The slouch of vietnam

Issue 

[Radical "poet lorikeet" Denis Kevans, who joined the LBJ protests in Sydney and in Canberra, sent the following poem which he presented to "concerts, smoke-ohs and rallies". It was published and set to music in February 1962 when the anti-Vietnam War protests started.]


Why should I wear that new slouch hat, the slouch of Vietnam,
Why should I share the napalm-guilt of blundering Uncle Sam,
Why should I hunt down peasant kids, who fight for rights and rice,
Why should I spill this hard-earned blood in a sucker's sacrifice?

I think of my old Uncles, and their mates, who lie bone-white
On the far-off fields of Flanders, now who promoted that fight?
They'll teach you that life is precious, then they'll brush it aside like dust,
But I won't give my life away 'cause a brass-hat says I must.

A chilly dusk is falling here, the boxtrees' shadows stretch,
And through the ring-barked clumps I see the vanished soldiers fetched,
The tall plume on the horseman, the slant brim down below,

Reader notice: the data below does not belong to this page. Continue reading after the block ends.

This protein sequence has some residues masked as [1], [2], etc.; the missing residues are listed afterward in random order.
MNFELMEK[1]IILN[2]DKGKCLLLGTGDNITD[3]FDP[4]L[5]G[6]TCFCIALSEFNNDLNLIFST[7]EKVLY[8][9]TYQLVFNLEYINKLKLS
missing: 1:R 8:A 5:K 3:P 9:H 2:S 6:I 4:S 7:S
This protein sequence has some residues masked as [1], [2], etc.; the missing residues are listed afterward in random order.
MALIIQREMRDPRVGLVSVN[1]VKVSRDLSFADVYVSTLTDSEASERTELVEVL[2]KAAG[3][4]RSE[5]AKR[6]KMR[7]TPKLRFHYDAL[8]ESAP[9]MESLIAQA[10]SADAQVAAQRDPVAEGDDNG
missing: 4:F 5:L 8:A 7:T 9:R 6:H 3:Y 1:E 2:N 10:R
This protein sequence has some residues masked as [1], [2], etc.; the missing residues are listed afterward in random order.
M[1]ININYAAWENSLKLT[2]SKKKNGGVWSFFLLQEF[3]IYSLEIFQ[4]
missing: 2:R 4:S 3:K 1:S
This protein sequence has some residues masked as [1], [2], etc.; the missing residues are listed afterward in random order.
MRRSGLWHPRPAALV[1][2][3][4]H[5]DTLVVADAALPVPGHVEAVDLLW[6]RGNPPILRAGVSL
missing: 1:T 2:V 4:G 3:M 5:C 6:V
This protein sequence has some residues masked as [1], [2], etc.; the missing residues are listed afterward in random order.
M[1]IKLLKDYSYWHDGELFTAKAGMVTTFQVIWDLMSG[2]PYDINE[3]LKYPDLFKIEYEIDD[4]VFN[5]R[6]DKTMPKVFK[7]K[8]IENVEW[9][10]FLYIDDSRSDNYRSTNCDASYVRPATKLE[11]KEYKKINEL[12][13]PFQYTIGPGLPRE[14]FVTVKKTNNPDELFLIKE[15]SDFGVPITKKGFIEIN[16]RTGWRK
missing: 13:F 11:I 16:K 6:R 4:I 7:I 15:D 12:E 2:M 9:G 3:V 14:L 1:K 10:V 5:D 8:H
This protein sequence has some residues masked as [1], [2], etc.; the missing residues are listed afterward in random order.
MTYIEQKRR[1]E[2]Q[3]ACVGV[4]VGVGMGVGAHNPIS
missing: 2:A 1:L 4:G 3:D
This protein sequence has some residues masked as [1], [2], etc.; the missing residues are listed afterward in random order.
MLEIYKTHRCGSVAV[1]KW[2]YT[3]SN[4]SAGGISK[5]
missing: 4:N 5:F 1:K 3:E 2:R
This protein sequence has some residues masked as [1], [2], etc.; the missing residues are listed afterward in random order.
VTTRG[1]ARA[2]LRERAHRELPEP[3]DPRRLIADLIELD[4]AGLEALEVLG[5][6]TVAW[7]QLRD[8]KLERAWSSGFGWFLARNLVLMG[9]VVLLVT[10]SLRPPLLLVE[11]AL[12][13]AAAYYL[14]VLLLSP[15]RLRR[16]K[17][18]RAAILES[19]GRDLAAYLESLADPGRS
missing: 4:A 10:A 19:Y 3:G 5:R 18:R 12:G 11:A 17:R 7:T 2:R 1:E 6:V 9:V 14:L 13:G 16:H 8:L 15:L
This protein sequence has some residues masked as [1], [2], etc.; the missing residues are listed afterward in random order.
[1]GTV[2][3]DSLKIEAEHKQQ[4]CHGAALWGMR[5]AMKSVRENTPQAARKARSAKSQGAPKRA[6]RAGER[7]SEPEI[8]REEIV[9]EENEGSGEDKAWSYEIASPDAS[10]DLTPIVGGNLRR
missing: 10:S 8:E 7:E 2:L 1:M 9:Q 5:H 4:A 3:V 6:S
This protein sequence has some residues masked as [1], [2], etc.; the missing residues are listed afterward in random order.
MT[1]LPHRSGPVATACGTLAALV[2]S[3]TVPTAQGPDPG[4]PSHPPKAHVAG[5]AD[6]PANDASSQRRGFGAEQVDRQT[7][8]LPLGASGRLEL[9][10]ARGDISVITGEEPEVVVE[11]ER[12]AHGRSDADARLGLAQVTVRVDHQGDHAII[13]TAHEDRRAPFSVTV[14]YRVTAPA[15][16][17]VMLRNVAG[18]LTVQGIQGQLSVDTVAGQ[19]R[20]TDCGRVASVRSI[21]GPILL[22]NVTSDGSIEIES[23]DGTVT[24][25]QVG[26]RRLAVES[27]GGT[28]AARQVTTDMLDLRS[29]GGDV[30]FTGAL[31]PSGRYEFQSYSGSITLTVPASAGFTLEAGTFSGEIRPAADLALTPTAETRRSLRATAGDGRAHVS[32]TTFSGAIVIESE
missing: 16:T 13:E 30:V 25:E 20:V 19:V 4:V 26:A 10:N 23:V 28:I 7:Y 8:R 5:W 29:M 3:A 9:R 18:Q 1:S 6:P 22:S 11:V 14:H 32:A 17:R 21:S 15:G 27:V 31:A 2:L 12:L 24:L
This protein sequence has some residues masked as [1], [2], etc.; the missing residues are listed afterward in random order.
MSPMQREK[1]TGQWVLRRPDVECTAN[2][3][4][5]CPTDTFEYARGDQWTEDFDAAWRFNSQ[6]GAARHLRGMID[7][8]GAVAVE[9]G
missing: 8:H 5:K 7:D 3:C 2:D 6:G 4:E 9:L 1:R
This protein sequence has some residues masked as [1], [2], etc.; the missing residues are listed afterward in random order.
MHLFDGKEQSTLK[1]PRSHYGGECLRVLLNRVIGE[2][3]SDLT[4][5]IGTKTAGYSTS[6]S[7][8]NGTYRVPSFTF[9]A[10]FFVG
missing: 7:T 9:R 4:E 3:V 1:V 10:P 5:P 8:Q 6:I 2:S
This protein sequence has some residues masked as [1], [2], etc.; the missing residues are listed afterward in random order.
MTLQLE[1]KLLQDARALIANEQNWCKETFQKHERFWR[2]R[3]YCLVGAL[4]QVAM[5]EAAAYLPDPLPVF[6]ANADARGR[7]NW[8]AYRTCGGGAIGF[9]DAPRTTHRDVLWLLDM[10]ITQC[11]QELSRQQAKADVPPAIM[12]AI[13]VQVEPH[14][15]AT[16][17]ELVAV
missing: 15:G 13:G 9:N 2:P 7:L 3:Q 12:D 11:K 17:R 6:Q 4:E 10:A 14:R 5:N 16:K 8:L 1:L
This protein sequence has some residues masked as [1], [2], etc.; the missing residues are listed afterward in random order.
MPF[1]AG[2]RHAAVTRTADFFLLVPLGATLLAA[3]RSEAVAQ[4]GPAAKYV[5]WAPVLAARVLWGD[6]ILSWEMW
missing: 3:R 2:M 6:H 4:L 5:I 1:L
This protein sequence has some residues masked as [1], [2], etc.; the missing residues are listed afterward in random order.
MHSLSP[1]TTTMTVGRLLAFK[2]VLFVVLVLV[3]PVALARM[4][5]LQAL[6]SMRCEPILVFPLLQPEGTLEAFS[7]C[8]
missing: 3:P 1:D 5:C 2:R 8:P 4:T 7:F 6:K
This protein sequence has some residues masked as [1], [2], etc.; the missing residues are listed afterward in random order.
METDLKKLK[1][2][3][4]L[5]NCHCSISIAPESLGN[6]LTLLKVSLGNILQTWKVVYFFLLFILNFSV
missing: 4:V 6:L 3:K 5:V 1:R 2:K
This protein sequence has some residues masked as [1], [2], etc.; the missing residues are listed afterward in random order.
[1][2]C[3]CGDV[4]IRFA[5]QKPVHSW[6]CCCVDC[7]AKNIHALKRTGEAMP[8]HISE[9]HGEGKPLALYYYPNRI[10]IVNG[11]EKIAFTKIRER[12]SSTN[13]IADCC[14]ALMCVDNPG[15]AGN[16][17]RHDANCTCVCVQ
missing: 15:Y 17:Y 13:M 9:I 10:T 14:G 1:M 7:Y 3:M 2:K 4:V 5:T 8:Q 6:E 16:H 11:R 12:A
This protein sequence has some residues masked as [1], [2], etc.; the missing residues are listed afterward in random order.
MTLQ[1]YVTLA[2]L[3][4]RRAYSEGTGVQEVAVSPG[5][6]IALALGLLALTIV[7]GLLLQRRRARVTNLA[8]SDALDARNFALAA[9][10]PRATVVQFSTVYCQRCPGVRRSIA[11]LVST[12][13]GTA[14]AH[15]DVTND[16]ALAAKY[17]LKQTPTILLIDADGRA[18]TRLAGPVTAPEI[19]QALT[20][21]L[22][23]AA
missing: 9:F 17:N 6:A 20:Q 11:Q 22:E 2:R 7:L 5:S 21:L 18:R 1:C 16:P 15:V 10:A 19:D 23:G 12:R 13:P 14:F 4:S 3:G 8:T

As through the mists of memory, the slaughtered slouches go.

There's young Mick, the cricketer, from frosty Eucumbene,
And "Pally" Tom, the skinner, from the southern Riverine,
And, troop on troop, the squadrons pass, the sun across their cheeks,
Clay-cold, and pale as cellar grass, and not one soldier speaks.

The slouch of brave Gallipoli, that blinded the diggers' eyes,
The slouch of bloody Passchendaele, where the shell-shock case still cries,
The martyrs hanged in Changi, the heroes killed at Lae,
But the slouch of jungle paddies is a slouch I cannot pay.

Why should I wear that new slouch hat, the slouch of Vietnam,
Why should I share the napalm-guilt of blundering Uncle Sam,
Why should I hunt down peasant kids who fight for rights and rice,
Why should I spill this hard-earned blood in a sucker's sacrifice?

BY DENIS KEVANS

From Green Left Weekly, October 15, 2003.
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